Online options for taking your data with you
With greater access to educational resources online, learning will become a lifelong dedication for the majority of people. Sebastian Thrun, the founder of online course provider Udacity, describes the future of learning as akin to a “toothbrush technology”, one which you will pick up, twice a day for five minutes and not just confined to the walls of the educational institution.
If you’re a graduating student you need to think about the data that you have amassed and the resources you have created whilst at University, as it’s likely that you may want to reference it in learning contexts later in life. You may already be in the process of creating a portfolio of work developed during your studies, or thinking about setting up your online portfolio, so it’s important to take a backup of files that may be held on University machines or in Learning Space and also any data that your institution has amassed about you as a learner.
First up, you’ll need to backup your files. Online/Cloud storage solutions are offered by a lot of the companies you’d associate with the web, like Google and Apple, but if you’re concerned about privacy and long term availability (and a bit more technologically confident) you could set up your owncloud. Here a list of some cloud storage options and the benefits of each.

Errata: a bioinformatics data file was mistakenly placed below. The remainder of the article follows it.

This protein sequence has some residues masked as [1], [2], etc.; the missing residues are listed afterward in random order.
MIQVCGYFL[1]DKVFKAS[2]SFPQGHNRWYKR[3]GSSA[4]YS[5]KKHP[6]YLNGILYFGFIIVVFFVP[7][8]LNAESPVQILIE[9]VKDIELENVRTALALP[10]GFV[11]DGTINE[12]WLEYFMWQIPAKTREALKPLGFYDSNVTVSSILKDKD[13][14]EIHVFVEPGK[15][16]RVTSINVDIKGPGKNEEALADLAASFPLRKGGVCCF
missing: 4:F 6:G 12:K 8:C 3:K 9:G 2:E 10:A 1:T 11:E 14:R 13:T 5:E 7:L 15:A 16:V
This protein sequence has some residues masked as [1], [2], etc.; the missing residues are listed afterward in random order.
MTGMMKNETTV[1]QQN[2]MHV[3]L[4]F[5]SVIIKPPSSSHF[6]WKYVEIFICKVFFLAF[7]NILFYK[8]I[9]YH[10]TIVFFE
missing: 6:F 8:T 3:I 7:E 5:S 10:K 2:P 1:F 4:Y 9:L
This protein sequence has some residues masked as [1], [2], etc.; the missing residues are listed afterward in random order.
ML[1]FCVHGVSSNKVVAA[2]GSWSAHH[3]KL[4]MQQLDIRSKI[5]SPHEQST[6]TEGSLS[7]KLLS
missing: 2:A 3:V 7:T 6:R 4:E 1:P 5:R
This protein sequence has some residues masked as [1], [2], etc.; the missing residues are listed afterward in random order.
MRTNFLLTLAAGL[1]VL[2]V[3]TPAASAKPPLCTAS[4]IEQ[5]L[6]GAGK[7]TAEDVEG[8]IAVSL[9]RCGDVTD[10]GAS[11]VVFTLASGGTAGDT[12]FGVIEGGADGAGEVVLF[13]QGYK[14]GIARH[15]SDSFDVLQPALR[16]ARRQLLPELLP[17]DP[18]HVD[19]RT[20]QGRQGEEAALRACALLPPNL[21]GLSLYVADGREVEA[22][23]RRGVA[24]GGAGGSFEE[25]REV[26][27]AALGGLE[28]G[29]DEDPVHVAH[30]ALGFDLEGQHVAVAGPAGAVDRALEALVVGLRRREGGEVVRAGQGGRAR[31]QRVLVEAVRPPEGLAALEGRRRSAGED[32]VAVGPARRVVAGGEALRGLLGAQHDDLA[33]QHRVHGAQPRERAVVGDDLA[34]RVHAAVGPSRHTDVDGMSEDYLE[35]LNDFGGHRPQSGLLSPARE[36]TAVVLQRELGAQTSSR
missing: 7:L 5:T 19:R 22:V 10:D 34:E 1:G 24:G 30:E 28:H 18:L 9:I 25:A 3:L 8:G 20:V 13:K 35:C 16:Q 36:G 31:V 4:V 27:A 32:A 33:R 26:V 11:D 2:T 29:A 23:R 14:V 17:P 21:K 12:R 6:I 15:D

In terms of backing up your data in Learning Space, such as forum posts, you might copy and paste the text/images into a Google Doc, which will immediately be available within your associated online storage. If you’re doing this through owncloud or backing up to a physical hard drive, you might look at pasting into a document that uses the Open Document Format or .odf extension as this is likely to be compatible with most ‘Office’ software in the future.
If you’re in the process of developing a portfolio, there are a range of online options that will allow you to upload images and text and display these publicly. Each one will have it’s merits and you might look to see which is popular within your area of professional practice. For example, Tumblr is widely adopted by the art community and WordPress by writers. Ultimately, it’s your decision so choose what best fits your workflow, but it’s advisable to pick an option that allows you to export your work, or at least keep an alternative backup so that you can remain flexible as the technology changes.
The two lists associated with this post are public and collaborative, so please add any more tools that you are aware of to: